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I use white space in my novel. Right now it's 5000 words in 30 pages in MS Word. Font is Times New Roman, 12 pt, double-spaced.

At this rate, my 90K novel will be about 500 pages.

How many pages should a 90,000 word novel be?

Steven King's Carrie (link) is a 60K book in 100 pages, but it looks congested. Was Steven King's manuscript also 100 pages?

  • You don't need to say that you've edited the question, because we can see that from the edit history. If you want to bring your edit to Zeiss Ikon's attention so he can update his answer, leave a comment on his answer so you'll know he'll see it. – F1Krazy Mar 24 at 21:02
  • Thank you @F1Krazy – Marium Mar 24 at 21:59
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The generally accepted standard is to consider 250 words one page so :

WordCount / 250 = TotalPageCount 

or in your case 90,000 / 250 = 360 pages.

Of course if you want to calculate number of words from page count just flip it around:

250 * TotalPageCount = WordCount

http://answers.google.com/answers/threadview?id=608972

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    This helps. Will keep around 250 words per page. – Marium Mar 26 at 22:54
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It depends on the trim size but for a typical 6x9 Trade Paperback Book, this should translate to around 400 pages. I just printed a book that was 98,000 words and it was above 400 pages. Now, on Microsoft Word with a trim size of 8.5 x 11, this translate to about 300 pages.

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Common mass market paperbacks run between 250 and 400 words per page, so if you're aiming for the same density of type, 90,000 words would run to around 300 pages, give or take 20% or so.

Manuscripts today don't have to adhere to "standard manuscript format" as was the case for nearly a century, from the invention of the typewriter until e-publishing rose. It's often more sensible to write in the final format you expect your reader to see, if page layout, potential illustration, and such things are important to you.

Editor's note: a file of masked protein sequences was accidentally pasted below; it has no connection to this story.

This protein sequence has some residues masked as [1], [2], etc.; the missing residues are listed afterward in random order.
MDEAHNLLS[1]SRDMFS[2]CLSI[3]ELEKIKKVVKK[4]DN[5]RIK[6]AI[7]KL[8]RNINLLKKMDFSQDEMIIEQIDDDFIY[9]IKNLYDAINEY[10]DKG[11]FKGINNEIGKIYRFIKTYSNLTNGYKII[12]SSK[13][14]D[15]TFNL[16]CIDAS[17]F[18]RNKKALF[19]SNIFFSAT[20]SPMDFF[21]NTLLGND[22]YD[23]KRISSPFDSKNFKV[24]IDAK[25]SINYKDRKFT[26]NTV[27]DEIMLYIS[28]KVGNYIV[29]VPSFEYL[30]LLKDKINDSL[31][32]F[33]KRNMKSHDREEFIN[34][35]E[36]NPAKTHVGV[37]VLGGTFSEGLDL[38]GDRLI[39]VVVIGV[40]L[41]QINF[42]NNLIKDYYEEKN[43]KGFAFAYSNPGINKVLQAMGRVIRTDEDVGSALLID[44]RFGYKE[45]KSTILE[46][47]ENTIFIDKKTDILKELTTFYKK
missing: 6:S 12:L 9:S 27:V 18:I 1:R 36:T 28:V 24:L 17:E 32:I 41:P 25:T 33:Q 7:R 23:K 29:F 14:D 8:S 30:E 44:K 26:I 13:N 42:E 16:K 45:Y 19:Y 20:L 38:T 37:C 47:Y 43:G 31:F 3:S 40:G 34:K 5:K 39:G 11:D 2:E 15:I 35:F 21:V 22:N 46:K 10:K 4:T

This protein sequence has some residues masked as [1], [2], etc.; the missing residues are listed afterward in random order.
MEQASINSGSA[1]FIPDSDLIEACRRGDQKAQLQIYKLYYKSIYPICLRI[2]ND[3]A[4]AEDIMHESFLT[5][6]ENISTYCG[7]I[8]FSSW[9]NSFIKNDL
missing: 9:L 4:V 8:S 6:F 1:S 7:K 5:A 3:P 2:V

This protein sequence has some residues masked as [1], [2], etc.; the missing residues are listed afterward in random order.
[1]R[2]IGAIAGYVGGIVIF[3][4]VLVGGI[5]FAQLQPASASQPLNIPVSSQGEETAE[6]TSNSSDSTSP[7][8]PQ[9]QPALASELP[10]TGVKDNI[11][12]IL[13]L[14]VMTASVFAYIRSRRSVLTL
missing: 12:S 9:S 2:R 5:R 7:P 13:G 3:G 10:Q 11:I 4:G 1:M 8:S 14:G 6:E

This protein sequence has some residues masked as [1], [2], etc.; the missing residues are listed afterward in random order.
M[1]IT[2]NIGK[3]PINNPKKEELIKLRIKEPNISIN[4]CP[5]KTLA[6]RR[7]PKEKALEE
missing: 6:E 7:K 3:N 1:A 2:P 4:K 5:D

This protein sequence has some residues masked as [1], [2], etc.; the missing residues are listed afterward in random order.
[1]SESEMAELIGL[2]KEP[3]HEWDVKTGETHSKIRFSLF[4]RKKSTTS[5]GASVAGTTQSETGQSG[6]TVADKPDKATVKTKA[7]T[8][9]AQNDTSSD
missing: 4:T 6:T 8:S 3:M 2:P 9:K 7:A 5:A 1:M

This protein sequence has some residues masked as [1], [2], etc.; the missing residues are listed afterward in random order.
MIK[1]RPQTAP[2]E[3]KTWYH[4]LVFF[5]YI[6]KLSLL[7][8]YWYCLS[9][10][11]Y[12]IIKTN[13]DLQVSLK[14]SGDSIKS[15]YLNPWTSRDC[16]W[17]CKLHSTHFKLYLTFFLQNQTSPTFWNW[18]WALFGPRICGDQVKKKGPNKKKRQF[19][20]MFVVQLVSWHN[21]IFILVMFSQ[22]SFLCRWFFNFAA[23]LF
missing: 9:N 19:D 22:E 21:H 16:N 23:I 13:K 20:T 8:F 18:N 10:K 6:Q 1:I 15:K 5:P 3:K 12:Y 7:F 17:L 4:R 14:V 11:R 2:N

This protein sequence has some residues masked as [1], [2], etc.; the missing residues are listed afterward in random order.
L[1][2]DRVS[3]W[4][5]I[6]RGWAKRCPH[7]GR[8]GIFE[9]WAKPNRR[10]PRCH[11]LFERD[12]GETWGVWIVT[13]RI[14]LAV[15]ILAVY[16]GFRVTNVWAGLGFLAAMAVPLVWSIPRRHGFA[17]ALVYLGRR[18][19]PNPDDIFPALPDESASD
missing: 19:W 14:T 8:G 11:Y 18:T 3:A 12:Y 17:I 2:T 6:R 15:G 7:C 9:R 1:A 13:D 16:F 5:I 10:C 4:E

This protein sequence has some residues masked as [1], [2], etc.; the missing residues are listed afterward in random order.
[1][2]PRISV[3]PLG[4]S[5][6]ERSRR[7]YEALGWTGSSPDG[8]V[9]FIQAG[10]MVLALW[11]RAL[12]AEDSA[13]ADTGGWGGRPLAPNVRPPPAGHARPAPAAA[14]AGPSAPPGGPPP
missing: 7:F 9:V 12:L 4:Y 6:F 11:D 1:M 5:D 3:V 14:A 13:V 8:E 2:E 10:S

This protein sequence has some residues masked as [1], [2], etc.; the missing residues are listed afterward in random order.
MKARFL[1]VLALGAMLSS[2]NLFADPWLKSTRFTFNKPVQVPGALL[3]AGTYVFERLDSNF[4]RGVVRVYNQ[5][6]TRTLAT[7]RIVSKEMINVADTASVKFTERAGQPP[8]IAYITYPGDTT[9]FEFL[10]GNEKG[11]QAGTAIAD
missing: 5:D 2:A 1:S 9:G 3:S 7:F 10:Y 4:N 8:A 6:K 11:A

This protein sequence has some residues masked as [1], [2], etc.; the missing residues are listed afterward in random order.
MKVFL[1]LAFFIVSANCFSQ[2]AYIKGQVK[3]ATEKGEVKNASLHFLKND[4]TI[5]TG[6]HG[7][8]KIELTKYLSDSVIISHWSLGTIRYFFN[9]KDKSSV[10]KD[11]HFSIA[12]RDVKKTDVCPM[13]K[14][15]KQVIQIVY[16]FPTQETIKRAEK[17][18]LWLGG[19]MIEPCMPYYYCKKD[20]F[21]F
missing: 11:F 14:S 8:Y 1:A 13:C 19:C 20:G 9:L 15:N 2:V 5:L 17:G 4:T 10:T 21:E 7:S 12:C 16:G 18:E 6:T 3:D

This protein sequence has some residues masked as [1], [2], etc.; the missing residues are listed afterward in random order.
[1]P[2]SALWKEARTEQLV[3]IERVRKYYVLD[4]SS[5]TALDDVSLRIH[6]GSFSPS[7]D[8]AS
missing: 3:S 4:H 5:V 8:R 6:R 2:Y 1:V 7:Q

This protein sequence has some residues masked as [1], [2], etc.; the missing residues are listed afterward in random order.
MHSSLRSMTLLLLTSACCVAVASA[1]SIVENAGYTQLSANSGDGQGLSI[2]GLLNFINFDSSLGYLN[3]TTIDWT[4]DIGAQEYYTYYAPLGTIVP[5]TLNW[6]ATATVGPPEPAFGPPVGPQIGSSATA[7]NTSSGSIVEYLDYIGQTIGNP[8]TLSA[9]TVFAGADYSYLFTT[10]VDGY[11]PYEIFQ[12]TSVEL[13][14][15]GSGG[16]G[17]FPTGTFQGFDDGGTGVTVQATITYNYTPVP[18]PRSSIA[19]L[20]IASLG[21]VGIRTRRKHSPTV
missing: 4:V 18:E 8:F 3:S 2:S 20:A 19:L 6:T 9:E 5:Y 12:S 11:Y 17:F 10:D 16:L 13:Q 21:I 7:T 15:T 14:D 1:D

Carrie was almost certainly submitted to a traditional publisher, on paper, double spaced, Pica type, with minimum one inch margins and a half page white space on the title page and for each chapter break. That formatting was intended to make slush readers' lives easier, by giving a very quick easy reason to reject a manuscript from a clueless new writer, as well as to leave space on the page for markup by an actual editor if it ever reached one. With modern technology, you can potentially bypass all those steps and do everything yourself (or contract out things like copy editing, content editing, proofreader, etc.).

So, comparing to the manuscript for Carrie isn't really sensible -- but if you want to see how your book will look in paperback, you can easily set up your word processor's page layout to match that in a trade or mass market paperback -- page size, proportional fonts, kerning, line justification, as much effort as you want to go through.

My own suggestion is to not worry about it while you're composing; save that part of the job for after the story is done and you're turning the completed story into a book (whether for print or e-publication).

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  • I updated my question. Please answer. – Marium Mar 24 at 21:59

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